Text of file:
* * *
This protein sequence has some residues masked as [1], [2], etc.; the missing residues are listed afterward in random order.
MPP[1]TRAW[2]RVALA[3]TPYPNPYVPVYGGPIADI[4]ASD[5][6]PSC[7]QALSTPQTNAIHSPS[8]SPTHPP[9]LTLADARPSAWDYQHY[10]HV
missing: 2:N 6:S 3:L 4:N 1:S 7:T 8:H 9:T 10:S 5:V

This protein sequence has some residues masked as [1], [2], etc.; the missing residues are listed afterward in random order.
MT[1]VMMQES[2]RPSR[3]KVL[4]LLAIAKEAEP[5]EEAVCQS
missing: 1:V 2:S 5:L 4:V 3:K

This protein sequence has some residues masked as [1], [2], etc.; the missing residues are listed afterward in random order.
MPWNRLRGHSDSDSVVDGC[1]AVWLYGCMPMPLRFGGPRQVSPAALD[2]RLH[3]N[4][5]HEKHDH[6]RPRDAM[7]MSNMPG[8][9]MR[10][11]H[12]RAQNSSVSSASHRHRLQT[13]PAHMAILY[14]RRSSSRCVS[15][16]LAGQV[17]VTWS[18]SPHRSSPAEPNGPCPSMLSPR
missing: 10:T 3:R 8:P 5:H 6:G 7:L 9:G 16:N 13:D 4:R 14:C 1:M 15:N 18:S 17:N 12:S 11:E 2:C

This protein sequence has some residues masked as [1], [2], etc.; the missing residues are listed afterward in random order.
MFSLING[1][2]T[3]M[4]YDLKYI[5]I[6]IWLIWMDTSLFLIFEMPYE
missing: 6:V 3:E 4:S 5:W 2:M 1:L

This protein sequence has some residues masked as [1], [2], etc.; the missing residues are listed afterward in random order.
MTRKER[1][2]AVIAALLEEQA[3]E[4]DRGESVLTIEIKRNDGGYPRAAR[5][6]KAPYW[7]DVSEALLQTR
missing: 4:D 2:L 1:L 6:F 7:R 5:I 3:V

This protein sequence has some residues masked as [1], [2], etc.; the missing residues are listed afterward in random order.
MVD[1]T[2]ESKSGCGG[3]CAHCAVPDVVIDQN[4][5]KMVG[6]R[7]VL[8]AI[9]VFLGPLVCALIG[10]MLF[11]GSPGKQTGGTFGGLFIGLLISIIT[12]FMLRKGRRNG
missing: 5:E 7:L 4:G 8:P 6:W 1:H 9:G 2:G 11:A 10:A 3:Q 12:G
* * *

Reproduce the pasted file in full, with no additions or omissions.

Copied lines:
This protein sequence has some residues masked as [1], [2], etc.; the missing residues are listed afterward in random order.
MPP[1]TRAW[2]RVALA[3]TPYPNPYVPVYGGPIADI[4]ASD[5][6]PSC[7]QALSTPQTNAIHSPS[8]SPTHPP[9]LTLADARPSAWDYQHY[10]HV
missing: 2:N 6:S 3:L 4:N 1:S 7:T 8:H 9:T 10:S 5:V

This protein sequence has some residues masked as [1], [2], etc.; the missing residues are listed afterward in random order.
MT[1]VMMQES[2]RPSR[3]KVL[4]LLAIAKEAEP[5]EEAVCQS
missing: 1:V 2:S 5:L 4:V 3:K

This protein sequence has some residues masked as [1], [2], etc.; the missing residues are listed afterward in random order.
MPWNRLRGHSDSDSVVDGC[1]AVWLYGCMPMPLRFGGPRQVSPAALD[2]RLH[3]N[4][5]HEKHDH[6]RPRDAM[7]MSNMPG[8][9]MR[10][11]H[12]RAQNSSVSSASHRHRLQT[13]PAHMAILY[14]RRSSSRCVS[15][16]LAGQV[17]VTWS[18]SPHRSSPAEPNGPCPSMLSPR
missing: 10:T 3:R 8:P 5:H 6:G 7:L 9:G 16:N 13:D 4:R 14:C 1:M 15:N 18:S 17:N 12:S 11:E 2:C

This protein sequence has some residues masked as [1], [2], etc.; the missing residues are listed afterward in random order.
MFSLING[1][2]T[3]M[4]YDLKYI[5]I[6]IWLIWMDTSLFLIFEMPYE
missing: 6:V 3:E 4:S 5:W 2:M 1:L

This protein sequence has some residues masked as [1], [2], etc.; the missing residues are listed afterward in random order.
MTRKER[1][2]AVIAALLEEQA[3]E[4]DRGESVLTIEIKRNDGGYPRAAR[5][6]KAPYW[7]DVSEALLQTR
missing: 4:D 2:L 1:L 6:F 7:R 5:I 3:V

This protein sequence has some residues masked as [1], [2], etc.; the missing residues are listed afterward in random order.
MVD[1]T[2]ESKSGCGG[3]CAHCAVPDVVIDQN[4][5]KMVG[6]R[7]VL[8]AI[9]VFLGPLVCALIG[10]MLF[11]GSPGKQTGGTFGGLFIGLLISIIT[12]FMLRKGRRNG
missing: 5:E 7:L 4:G 8:P 6:W 1:H 9:G 2:G 11:A 10:A 3:Q 12:G